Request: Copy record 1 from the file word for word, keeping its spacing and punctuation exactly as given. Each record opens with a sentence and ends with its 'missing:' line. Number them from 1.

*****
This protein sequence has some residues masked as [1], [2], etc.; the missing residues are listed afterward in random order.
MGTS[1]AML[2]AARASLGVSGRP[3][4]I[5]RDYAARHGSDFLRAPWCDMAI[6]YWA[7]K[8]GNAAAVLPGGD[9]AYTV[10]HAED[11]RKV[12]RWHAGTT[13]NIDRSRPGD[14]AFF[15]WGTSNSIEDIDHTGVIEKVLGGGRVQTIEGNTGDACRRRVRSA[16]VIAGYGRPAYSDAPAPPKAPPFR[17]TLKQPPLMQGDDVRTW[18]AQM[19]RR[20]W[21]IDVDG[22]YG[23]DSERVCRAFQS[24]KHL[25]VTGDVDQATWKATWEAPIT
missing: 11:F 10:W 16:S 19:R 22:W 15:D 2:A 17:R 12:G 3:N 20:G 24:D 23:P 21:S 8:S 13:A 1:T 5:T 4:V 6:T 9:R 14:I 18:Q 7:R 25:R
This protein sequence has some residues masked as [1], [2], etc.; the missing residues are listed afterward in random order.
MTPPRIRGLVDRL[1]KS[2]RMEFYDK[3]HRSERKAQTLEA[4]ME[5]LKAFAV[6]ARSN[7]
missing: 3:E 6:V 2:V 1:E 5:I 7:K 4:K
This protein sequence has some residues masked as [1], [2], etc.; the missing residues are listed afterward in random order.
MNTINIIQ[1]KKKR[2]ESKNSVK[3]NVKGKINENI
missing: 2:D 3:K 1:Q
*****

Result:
This protein sequence has some residues masked as [1], [2], etc.; the missing residues are listed afterward in random order.
MGTS[1]AML[2]AARASLGVSGRP[3][4]I[5]RDYAARHGSDFLRAPWCDMAI[6]YWA[7]K[8]GNAAAVLPGGD[9]AYTV[10]HAED[11]RKV[12]RWHAGTT[13]NIDRSRPGD[14]AFF[15]WGTSNSIEDIDHTGVIEKVLGGGRVQTIEGNTGDACRRRVRSA[16]VIAGYGRPAYSDAPAPPKAPPFR[17]TLKQPPLMQGDDVRTW[18]AQM[19]RR[20]W[21]IDVDG[22]YG[23]DSERVCRAFQS[24]KHL[25]VTGDVDQATWKATWEAPIT
missing: 11:F 10:W 16:S 19:R 22:W 15:D 2:A 17:R 12:G 3:N 20:G 24:D 23:P 21:S 8:S 13:A 1:T 5:T 4:V 6:T 9:R 14:I 18:Q 7:R 25:R